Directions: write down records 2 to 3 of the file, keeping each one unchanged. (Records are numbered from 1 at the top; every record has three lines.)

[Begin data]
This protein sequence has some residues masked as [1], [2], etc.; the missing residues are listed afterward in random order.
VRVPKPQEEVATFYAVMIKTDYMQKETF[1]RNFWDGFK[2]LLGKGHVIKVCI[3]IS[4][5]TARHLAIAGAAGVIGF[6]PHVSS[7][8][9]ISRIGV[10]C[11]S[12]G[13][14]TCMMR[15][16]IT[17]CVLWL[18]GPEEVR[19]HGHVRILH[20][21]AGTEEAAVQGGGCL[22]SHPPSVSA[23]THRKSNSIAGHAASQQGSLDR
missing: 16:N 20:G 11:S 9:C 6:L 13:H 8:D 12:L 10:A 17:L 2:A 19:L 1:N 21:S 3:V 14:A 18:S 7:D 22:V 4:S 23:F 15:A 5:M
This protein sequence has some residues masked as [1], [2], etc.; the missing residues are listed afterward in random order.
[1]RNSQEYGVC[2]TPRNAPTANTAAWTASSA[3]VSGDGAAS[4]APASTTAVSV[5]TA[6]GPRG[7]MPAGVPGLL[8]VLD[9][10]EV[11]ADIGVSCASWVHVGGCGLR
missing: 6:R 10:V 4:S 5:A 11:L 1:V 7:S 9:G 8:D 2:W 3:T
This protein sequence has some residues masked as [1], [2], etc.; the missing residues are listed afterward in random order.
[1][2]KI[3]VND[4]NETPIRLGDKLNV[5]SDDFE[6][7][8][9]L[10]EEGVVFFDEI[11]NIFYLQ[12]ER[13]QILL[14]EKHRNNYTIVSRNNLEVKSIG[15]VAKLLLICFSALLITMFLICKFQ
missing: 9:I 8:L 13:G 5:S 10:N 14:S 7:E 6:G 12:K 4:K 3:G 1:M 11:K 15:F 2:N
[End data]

This protein sequence has some residues masked as [1], [2], etc.; the missing residues are listed afterward in random order.
[1]RNSQEYGVC[2]TPRNAPTANTAAWTASSA[3]VSGDGAAS[4]APASTTAVSV[5]TA[6]GPRG[7]MPAGVPGLL[8]VLD[9][10]EV[11]ADIGVSCASWVHVGGCGLR
missing: 6:R 10:V 4:S 5:A 11:L 1:V 7:S 9:G 8:D 2:W 3:T
This protein sequence has some residues masked as [1], [2], etc.; the missing residues are listed afterward in random order.
[1][2]KI[3]VND[4]NETPIRLGDKLNV[5]SDDFE[6][7][8][9]L[10]EEGVVFFDEI[11]NIFYLQ[12]ER[13]QILL[14]EKHRNNYTIVSRNNLEVKSIG[15]VAKLLLICFSALLITMFLICKFQ
missing: 9:I 8:L 13:G 5:S 10:N 14:S 7:E 6:G 12:K 4:K 3:G 1:M 11:K 15:F 2:N